Lot Closes In:
Harry Jones Thaddeus A PASSING MIST ON THE CHAMPS ELYSSES
Lot 11
Current Bid: €6,500
Bid History: 4 Bids
Estimate: €8,000 - €12,000
Ending: 18:08:15 on 22/06/2021
Harry Jones Thaddeus , 1860-1929
A PASSING MIST ON THE CHAMPS ELYSSES
Oil on canvas, 18 3/4" x 25 1/2" (48 x 65cm), signed and dated '81.

Thaddeus painted this picture when, in the company of peers from throughout Europe and America, he was a st... Read more
Lot 11 - A PASSING MIST ON THE CHAMPS ELYSSES by Harry Jones Thaddeus Lot 11 Harry Jones Thaddeus A PASSING MIST ON THE CHAMPS ELYSSES
Estimate: €8,000 - €12,000
Harry Jones Thaddeus , 1860-1929
A PASSING MIST ON THE CHAMPS ELYSSES
Oil on canvas, 18 3/4" x 25 1/2" (48 x 65cm), signed and dated '81.

Thaddeus painted this picture when, in the company of peers from throughout Europe and America, he was a student at the popular Academie Julian in Paris. Having studied in Cork, Dublin and London, he thrived in the French capital, which not only accommodated, but encouraged young artists. His application and burgeoning talent were rewarded within a short number of months, when his painting The Wounded Poacher (National Gallery of Ireland) was exhibited first at the Paris Salon and, shortly afterwards, at the RDS in Dublin. 'I need hardly tell you', declared The Irishman (4 June 1881), 'that [Thaddeus's]  fellow-countrymen in the French capital are proud of the honour he has gained, and look forward with confidence to his securing further laurels in the noble profession he has chosen for the exercise of his abilities'.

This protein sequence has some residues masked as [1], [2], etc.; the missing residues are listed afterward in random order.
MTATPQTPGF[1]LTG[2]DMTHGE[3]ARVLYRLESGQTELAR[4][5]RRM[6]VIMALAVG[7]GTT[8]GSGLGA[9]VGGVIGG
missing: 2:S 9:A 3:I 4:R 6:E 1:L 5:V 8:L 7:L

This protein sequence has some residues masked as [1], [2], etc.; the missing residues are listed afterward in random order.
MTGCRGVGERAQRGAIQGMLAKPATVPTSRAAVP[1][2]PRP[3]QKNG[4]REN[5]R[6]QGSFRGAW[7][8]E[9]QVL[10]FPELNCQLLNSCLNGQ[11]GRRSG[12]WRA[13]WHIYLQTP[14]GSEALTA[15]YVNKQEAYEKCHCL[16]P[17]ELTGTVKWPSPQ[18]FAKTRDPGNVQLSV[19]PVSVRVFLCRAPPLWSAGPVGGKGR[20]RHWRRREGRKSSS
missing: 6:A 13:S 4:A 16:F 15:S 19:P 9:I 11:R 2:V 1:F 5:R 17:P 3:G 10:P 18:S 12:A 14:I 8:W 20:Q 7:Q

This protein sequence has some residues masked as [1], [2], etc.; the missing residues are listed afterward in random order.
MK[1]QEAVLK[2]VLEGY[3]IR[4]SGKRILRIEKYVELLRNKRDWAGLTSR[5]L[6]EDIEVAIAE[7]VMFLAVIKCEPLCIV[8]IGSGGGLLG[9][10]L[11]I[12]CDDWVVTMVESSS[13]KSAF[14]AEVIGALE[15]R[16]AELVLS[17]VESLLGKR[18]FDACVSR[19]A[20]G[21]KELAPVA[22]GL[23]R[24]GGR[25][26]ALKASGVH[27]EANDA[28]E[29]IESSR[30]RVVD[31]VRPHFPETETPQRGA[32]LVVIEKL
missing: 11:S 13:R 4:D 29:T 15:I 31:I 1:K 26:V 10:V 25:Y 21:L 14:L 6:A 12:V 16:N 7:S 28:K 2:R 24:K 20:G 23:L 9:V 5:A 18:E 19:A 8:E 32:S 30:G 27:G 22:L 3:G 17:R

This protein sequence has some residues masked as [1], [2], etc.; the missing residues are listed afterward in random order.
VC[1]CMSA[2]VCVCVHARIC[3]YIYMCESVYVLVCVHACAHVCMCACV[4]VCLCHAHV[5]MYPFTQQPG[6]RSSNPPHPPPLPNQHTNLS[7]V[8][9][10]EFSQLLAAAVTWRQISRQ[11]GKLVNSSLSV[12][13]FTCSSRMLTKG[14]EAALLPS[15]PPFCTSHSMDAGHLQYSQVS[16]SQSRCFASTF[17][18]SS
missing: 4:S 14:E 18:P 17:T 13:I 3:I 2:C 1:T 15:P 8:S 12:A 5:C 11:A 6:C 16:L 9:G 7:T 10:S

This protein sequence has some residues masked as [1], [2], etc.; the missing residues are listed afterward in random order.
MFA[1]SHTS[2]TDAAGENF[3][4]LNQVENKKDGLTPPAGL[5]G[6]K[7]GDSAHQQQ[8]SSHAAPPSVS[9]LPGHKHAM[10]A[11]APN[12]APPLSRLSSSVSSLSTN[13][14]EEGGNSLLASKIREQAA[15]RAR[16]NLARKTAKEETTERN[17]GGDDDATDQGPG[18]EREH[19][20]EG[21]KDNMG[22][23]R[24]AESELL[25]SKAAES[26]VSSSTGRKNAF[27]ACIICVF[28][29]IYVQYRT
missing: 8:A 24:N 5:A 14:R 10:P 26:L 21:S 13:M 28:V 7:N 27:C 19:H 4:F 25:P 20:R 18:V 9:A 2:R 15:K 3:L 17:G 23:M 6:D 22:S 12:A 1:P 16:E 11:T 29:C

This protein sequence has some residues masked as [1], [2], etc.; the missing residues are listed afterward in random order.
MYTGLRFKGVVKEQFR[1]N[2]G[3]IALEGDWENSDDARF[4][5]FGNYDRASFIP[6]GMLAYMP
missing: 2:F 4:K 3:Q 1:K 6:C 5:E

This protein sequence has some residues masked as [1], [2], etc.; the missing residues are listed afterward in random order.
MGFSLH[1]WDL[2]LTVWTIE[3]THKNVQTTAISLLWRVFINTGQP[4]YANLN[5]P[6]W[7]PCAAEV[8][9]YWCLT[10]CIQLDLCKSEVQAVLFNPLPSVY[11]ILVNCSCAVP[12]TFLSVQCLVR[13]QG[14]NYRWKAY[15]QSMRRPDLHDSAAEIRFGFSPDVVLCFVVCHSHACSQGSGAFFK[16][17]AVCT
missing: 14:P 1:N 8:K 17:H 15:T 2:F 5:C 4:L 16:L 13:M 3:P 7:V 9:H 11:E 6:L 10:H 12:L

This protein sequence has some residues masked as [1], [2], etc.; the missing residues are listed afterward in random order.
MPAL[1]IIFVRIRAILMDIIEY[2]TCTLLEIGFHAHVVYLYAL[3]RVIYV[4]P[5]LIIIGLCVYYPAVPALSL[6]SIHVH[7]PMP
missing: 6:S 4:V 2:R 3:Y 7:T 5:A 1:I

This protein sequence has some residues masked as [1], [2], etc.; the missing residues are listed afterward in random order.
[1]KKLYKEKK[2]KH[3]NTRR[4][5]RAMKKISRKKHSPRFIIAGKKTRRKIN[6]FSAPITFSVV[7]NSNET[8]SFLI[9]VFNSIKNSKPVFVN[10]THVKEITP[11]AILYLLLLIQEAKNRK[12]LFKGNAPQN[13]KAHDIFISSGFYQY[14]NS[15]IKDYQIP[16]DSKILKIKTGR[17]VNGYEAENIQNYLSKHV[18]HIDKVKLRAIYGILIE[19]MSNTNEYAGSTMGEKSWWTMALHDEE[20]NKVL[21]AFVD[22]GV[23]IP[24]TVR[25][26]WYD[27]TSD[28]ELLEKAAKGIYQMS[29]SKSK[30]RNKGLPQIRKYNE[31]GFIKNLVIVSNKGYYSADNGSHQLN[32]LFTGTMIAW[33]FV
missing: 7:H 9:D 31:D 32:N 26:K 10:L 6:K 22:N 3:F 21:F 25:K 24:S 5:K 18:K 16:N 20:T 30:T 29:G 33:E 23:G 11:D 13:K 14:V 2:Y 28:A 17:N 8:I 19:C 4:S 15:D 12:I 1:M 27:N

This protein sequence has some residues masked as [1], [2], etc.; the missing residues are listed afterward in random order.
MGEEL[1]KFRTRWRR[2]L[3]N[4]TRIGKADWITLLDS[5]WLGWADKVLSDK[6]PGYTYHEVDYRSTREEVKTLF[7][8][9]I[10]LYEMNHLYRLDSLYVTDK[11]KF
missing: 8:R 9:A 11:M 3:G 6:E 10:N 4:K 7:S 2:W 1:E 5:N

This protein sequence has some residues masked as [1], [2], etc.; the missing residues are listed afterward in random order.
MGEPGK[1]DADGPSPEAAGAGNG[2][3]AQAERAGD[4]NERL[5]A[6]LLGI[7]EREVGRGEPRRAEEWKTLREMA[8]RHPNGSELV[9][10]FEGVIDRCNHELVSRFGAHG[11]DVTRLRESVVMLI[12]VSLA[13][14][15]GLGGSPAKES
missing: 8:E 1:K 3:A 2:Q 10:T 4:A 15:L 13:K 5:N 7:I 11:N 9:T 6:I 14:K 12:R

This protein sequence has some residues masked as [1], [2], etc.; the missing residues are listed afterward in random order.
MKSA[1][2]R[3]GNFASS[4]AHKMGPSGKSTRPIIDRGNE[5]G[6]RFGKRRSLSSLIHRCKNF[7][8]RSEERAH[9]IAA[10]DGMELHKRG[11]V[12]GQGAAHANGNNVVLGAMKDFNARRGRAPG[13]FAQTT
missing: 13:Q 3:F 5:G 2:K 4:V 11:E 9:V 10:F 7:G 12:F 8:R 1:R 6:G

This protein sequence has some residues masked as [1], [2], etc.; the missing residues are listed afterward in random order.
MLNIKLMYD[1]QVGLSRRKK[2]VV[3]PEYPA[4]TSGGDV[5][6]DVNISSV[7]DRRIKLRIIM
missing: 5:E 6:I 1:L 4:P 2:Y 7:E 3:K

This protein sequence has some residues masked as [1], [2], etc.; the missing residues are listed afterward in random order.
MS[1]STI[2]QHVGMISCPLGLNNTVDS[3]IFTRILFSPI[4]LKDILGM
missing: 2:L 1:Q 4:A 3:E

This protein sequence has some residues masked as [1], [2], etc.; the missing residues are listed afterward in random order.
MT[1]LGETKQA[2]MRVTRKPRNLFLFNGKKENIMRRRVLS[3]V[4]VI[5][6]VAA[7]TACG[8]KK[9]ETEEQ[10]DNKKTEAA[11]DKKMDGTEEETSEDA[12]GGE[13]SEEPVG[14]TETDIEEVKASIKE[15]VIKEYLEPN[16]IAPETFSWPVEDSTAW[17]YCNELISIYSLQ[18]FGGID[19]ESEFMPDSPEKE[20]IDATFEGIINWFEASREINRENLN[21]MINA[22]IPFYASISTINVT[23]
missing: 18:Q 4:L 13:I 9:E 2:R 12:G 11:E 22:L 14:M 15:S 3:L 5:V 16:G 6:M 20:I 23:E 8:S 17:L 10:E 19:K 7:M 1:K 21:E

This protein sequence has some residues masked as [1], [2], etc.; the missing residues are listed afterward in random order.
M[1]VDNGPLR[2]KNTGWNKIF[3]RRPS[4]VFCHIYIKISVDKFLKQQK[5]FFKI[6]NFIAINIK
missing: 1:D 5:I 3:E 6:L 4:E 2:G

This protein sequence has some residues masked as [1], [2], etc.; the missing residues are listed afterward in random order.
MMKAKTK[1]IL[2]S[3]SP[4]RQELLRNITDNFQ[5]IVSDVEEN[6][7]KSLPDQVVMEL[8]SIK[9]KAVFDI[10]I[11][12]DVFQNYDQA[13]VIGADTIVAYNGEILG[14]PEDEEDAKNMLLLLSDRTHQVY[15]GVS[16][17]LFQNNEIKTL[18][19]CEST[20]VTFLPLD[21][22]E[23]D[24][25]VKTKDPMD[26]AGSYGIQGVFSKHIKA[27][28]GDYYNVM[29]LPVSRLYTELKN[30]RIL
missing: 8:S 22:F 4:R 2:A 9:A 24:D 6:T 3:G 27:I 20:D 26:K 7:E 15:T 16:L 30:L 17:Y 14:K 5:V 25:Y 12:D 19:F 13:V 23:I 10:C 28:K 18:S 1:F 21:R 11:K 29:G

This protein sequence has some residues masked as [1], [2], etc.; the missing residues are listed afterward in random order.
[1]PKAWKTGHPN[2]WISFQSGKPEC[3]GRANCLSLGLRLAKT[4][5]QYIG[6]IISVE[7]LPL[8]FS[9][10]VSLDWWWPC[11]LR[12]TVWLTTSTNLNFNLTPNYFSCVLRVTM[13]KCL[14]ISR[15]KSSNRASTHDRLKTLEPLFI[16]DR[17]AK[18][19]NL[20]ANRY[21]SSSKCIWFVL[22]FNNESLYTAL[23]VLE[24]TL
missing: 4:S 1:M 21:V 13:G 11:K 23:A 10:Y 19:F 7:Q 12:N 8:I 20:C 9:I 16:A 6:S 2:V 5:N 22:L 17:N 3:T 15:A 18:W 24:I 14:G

It seems highly likely that this painting is A Passing Mist on the Champs Elysees, which accompanied The Wounded Poacher on display in Dublin in 1881. The setting is Les Jardins des Champs Elysees, a popular recreation space for Paris's fashion-conscious middle-classes. The tightness and slight restraint evident in the execution indicate that Thaddeus, at just twenty-one, was still in search of a signature style.  However, his drawing skills are clearly detectable, his palette already quite idiosyncratic, and the concentration on local detail indicative of his subsequent approach to subjects in Brittany and beyond. Paris offered novelty as well as excitement, and the description of the toys and trinkets on the stall to the left, the attire of the mother and children in the foreground, and the busy activity at the food stall beyond attest to Thaddeus's curiosity. These subjects retained their appeal, a very similar toy stall featuring in Victor Gilbert's A Young Girl in the Jardins des Champs Elysees of c.1897 (private collection).

The painting is a celebration of urban bourgeois life, and a record of Thaddeus's willing immersion in it. The subject matter calls to mind the work of a large community of Paris-based artists, among them Jean Beraud, Henri Gervex, Jean-François Raffaëlli, and Giuseppe de Nittis, who found the life of the urban middle classes a constant inspiration. Thaddeus expected to stay in Paris, but would soon, again like so many of his fellow students, move on to the French provinces. Indeed, it is interesting to see amongst the crowd a rather incongruous visitor, in worker's smock, broad brimmed hat and sabots, whose flat-footed gait alone distinguishes him from the crowd. It was the traditions, practices and costume of such characters that would draw generations of young artists like Thaddeus to Brittany.

This is the only known painting of Paris by Thaddeus, and a very rare example of a work by an Irish student in the French capital. The picture features the artist's signature in its original form. Four years later, Thaddeus would change his name by deed poll to the rather more distinctive 'Harry Jones Thaddeus'.
Brendan Rooney, May 2021
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